Three Muslims convicted of killing a Christian in Pakistan’s Punjab Province for refusing to convert to Islam last year have been given life sentences, according to attorneys for the European Centre for Law and Justice (ECLJ) in Pakistan.
The Sessions Court in Mian Channu on July 7 convicted Ghulam Rasool, Amjad Iqbal and Kashir Saleem of torturing and killing Rasheed Masih on March 9, 2010, and sentenced them to life in prison, which in Pakistan is 25 years. The court also ordered each convict to pay 100,000 rupees (US$1,153) to Masih’s family. A fourth suspect, Muhammad Asif, was acquitted.
“The ECLJ also plans to file an appeal in the Lahore High Court concerning the acquittal of the fourth defendant,” said Asif Aqeel, director of the Lahore-based, ECLJ-supported Community Development Initiative. “The callous treatment by the police presented lots of challenges in proving that Masih was killed by the defendants. However, extensive work by our legal team in Pakistan and in the United States resulted in a conviction for the three defendants in this case.” more >>
LAHORE, Pakistan– The often unseen or unrecognized abuses suffered by Christians at Pakistan’s lowest level of society – street sweepers – have come into sharp focus this year.
While one Christian sanitation worker in Lahore has been suspended and criminal charges filed against him for objecting to discrimination against fellow workers, another was killed the same month for not tending to a shopkeeper’s command fast enough.
Anayat Masih Sahotra, who has worked as a street sweeper for Lahore’s Solid Waste Management (SWM) department for 24 years, said he is facing baseless charges of forgery and fraud from his employers because of his work as a labor leader for area sweepers, who are nearly all Christians. He was suspended and accused of the crimes on May 14 after he asked SWM Managing Director Wasim Ajmal Chaudhry to fulfill a promise to make 400 Christian workers regular employees with full benefits, he said. more >>
ISLAMABAD, Pakistan – An investigation into the assassination of a Christian Pakistani government minister who criticized the country's rigid Islamic blasphemy law is on "the right track," his brother said on Thursday.
Shahbaz Bhatti, assassinated in March, was Pakistan's minister for minorities' affairs and campaigned for the rights of Christians before he was gunned down in Islamabad – apparently by Islamist extremists.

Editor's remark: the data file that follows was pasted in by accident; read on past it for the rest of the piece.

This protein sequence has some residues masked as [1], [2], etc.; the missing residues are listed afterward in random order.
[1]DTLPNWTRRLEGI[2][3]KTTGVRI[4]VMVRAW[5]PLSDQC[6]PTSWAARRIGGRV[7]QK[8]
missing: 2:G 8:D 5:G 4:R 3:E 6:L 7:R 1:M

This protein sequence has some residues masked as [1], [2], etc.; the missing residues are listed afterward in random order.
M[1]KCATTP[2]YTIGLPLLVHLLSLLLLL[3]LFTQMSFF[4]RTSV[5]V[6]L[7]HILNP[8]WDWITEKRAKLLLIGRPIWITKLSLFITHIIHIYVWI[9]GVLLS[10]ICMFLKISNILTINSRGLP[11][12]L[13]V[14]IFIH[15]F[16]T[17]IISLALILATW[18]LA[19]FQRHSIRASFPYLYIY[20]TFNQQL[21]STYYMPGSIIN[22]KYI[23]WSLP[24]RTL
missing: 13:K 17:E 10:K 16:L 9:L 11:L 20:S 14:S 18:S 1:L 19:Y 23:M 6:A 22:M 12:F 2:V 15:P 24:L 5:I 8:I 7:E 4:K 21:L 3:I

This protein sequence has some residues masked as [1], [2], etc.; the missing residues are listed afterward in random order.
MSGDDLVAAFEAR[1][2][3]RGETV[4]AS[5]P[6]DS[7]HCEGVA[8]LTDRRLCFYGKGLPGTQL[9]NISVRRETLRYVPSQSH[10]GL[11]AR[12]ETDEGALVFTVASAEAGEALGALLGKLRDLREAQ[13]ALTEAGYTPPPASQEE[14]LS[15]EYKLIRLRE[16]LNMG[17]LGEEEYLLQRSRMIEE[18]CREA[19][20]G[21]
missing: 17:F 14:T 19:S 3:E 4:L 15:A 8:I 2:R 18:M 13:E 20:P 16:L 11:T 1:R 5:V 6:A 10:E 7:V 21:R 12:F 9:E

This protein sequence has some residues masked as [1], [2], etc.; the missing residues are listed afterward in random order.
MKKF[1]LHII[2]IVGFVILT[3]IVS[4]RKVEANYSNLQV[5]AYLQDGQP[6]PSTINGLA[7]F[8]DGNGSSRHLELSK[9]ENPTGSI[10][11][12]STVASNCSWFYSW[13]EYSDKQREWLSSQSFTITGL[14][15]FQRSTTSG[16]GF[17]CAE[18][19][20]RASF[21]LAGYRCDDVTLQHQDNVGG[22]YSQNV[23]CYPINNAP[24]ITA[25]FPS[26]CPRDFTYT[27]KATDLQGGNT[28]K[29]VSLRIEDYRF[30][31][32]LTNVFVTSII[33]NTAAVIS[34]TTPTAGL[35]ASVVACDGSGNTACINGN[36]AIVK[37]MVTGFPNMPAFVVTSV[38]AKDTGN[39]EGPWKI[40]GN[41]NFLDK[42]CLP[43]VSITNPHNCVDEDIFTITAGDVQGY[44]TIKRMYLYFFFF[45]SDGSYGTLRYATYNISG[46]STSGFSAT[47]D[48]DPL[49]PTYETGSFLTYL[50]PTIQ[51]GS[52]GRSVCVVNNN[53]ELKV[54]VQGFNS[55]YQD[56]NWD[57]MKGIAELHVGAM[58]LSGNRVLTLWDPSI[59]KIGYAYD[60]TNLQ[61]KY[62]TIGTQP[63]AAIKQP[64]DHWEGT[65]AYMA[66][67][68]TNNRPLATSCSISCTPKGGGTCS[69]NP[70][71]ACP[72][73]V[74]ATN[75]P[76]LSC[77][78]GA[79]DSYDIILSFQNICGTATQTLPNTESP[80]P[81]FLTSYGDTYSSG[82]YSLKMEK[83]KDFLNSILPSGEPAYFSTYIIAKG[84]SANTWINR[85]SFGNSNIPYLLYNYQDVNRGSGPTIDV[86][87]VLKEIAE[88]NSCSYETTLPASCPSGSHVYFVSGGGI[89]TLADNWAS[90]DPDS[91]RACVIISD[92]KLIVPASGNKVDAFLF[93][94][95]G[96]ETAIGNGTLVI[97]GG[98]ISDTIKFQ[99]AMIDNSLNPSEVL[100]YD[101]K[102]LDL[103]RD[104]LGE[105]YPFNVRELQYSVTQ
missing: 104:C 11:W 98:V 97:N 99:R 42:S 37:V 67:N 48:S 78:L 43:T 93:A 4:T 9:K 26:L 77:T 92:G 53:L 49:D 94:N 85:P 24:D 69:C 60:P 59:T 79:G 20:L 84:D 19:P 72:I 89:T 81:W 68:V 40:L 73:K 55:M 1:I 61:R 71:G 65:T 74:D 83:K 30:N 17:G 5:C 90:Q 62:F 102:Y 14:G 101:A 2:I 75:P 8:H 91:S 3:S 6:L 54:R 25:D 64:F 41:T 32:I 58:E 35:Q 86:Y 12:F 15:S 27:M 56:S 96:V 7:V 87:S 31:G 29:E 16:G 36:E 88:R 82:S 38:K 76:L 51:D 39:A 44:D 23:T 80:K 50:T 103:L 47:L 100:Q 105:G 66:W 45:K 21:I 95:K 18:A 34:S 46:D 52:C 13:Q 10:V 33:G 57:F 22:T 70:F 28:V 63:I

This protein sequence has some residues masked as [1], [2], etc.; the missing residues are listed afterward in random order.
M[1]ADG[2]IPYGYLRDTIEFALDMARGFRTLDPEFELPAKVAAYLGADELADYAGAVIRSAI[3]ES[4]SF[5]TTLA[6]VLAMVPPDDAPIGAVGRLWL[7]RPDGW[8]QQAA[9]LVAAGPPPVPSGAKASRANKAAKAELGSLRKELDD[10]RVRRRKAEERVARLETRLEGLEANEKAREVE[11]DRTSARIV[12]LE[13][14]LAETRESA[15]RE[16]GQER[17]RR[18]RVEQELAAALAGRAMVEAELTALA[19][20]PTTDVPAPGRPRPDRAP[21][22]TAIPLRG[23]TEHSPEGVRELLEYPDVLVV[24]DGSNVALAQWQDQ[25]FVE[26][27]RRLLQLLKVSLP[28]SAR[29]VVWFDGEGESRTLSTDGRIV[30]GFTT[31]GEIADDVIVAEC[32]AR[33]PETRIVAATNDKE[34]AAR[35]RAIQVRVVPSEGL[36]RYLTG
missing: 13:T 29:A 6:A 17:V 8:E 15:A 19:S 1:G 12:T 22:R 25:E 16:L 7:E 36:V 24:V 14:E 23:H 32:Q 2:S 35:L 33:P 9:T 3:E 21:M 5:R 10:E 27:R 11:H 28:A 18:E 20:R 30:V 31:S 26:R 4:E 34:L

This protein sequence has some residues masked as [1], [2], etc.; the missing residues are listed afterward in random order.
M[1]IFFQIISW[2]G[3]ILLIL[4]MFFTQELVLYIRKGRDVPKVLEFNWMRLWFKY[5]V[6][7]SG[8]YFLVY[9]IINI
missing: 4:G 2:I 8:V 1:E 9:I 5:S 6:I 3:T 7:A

"The investigations into the homicide of my brother are finally on the right track," Paul Bhatti, currently an adviser to Pakistan's government on religious minorities told the Catholic Fides news agency. more >>
The Archbishop of St Andrews and Edinburgh, Cardinal Keith Patrick O’Brien has called for a change to Pakistan's controversial blasphemy laws, which have recently been cited as the cause of numerous attacks on Christians.
He has expressed his support last week for a petition by “Aid to the Church in Need” calling for a change in Pakistan’s laws.
According to ICN Cardinal O’Brien said, “I have been aware of the persecution of Christians and those of other faiths in Pakistan and I am only too happy to endorse this petition.” more >>
The arrest of alleged CIA informants by the Pakistan’s military shows that the civilian government and the armed forces of that country are two separate entities, military affairs analyst Sebastian Gorka said.
The recent arrest of five Pakistani army personnel for allegedly passing on information to the CIA concerning the compound where Osama bin Laden was hiding before his death is “a wonderful example of why one cannot talk of Pakistan as a unitary nation,” Gorka, a senior military affairs fellow at the policy institute Foundation for the Defense of Democracies, said during an interview with Radio Free Europe Thursday.
The prevailing notion among Americans, that Pakistan either knew about bin Laden’s whereabouts but did not share the information with the CIA or it did not know and is therefore incompetent, shows a serious misunderstanding of the reality in today’s Pakistan, he said. more >>
LAHORE, Pakistan – At least 10 Christian families in a village in Pakistan’s Punjab Province have fled their homes after a throng of area Muslims accused a Christian of blaspheming Islam on Friday (June 10).
Yousaf Masih of village No. 68 AR Farmwala, in Khanewal district’s Mian Channu area, told Compass that his brother Yaqub’s grandson, 8-year-old Ihtesham (also known as Sunny), had gone out to fetch ice when Muslim boys from a nearby religious school started harassing him.
“The Muslim boys asked Sunny to recite the Kalma Tayyaba, Islam’s foremost proclamation of Muhammad as prophet, and become a Muslim, and only then would he be allowed to go home,” Masih said. “Sunny refused to repeat the Arabic verse, which infuriated the Muslim boys, and they started beating him up.” more >>